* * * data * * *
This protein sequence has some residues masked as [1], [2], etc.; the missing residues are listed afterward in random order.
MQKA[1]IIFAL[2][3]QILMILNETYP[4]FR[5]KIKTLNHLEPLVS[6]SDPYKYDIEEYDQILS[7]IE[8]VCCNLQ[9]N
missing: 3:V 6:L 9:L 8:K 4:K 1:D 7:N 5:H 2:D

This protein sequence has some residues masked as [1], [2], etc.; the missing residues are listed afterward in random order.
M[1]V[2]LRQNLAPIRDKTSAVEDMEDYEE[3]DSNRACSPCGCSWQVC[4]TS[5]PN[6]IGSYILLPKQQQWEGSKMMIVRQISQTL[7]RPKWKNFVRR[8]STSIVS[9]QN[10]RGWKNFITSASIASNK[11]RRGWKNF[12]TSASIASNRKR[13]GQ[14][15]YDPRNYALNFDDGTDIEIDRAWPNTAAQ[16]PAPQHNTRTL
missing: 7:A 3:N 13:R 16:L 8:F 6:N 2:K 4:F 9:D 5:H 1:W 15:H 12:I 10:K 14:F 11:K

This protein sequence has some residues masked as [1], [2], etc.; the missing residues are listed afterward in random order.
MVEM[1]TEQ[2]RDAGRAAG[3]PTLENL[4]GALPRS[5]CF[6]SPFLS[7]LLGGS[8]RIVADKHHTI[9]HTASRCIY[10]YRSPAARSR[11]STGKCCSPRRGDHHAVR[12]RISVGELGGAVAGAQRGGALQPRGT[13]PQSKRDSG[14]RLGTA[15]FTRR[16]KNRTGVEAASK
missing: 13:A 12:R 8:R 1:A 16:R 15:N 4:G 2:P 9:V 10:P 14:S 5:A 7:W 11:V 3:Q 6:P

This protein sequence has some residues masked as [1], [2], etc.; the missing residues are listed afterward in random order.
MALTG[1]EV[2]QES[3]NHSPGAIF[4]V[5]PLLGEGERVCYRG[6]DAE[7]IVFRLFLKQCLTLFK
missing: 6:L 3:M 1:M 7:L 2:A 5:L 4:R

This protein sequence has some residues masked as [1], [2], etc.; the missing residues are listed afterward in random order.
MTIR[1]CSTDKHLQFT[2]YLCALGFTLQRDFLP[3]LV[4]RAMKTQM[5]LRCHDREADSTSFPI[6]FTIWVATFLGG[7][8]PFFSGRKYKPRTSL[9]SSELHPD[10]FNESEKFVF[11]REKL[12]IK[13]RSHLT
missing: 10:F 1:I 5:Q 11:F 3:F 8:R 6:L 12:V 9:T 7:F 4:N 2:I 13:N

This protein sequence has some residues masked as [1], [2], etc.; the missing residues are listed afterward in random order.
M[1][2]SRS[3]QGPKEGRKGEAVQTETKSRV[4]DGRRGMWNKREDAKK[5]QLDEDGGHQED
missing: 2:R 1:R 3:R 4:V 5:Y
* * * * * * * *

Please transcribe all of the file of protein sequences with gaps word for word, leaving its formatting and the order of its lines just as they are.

This protein sequence has some residues masked as [1], [2], etc.; the missing residues are listed afterward in random order.
MQKA[1]IIFAL[2][3]QILMILNETYP[4]FR[5]KIKTLNHLEPLVS[6]SDPYKYDIEEYDQILS[7]IE[8]VCCNLQ[9]N
missing: 3:V 6:L 9:L 8:K 4:K 1:D 7:N 5:H 2:D

This protein sequence has some residues masked as [1], [2], etc.; the missing residues are listed afterward in random order.
M[1]V[2]LRQNLAPIRDKTSAVEDMEDYEE[3]DSNRACSPCGCSWQVC[4]TS[5]PN[6]IGSYILLPKQQQWEGSKMMIVRQISQTL[7]RPKWKNFVRR[8]STSIVS[9]QN[10]RGWKNFITSASIASNK[11]RRGWKNF[12]TSASIASNRKR[13]GQ[14][15]YDPRNYALNFDDGTDIEIDRAWPNTAAQ[16]PAPQHNTRTL
missing: 7:A 3:N 13:R 16:L 8:F 6:N 2:K 4:F 9:D 5:H 1:W 15:H 12:I 10:K 14:F 11:K

This protein sequence has some residues masked as [1], [2], etc.; the missing residues are listed afterward in random order.
MVEM[1]TEQ[2]RDAGRAAG[3]PTLENL[4]GALPRS[5]CF[6]SPFLS[7]LLGGS[8]RIVADKHHTI[9]HTASRCIY[10]YRSPAARSR[11]STGKCCSPRRGDHHAVR[12]RISVGELGGAVAGAQRGGALQPRGT[13]PQSKRDSG[14]RLGTA[15]FTRR[16]KNRTGVEAASK
missing: 13:A 12:R 8:R 1:A 16:R 15:N 4:G 2:P 9:V 10:P 14:S 5:A 7:W 11:V 3:Q 6:P

This protein sequence has some residues masked as [1], [2], etc.; the missing residues are listed afterward in random order.
MALTG[1]EV[2]QES[3]NHSPGAIF[4]V[5]PLLGEGERVCYRG[6]DAE[7]IVFRLFLKQCLTLFK
missing: 6:L 3:M 1:M 7:L 2:A 5:L 4:R

This protein sequence has some residues masked as [1], [2], etc.; the missing residues are listed afterward in random order.
MTIR[1]CSTDKHLQFT[2]YLCALGFTLQRDFLP[3]LV[4]RAMKTQM[5]LRCHDREADSTSFPI[6]FTIWVATFLGG[7][8]PFFSGRKYKPRTSL[9]SSELHPD[10]FNESEKFVF[11]REKL[12]IK[13]RSHLT
missing: 10:F 1:I 5:Q 11:F 3:F 8:R 6:L 12:V 9:T 7:F 4:N 2:I 13:N

This protein sequence has some residues masked as [1], [2], etc.; the missing residues are listed afterward in random order.
M[1][2]SRS[3]QGPKEGRKGEAVQTETKSRV[4]DGRRGMWNKREDAKK[5]QLDEDGGHQED
missing: 2:R 1:R 3:R 4:V 5:Y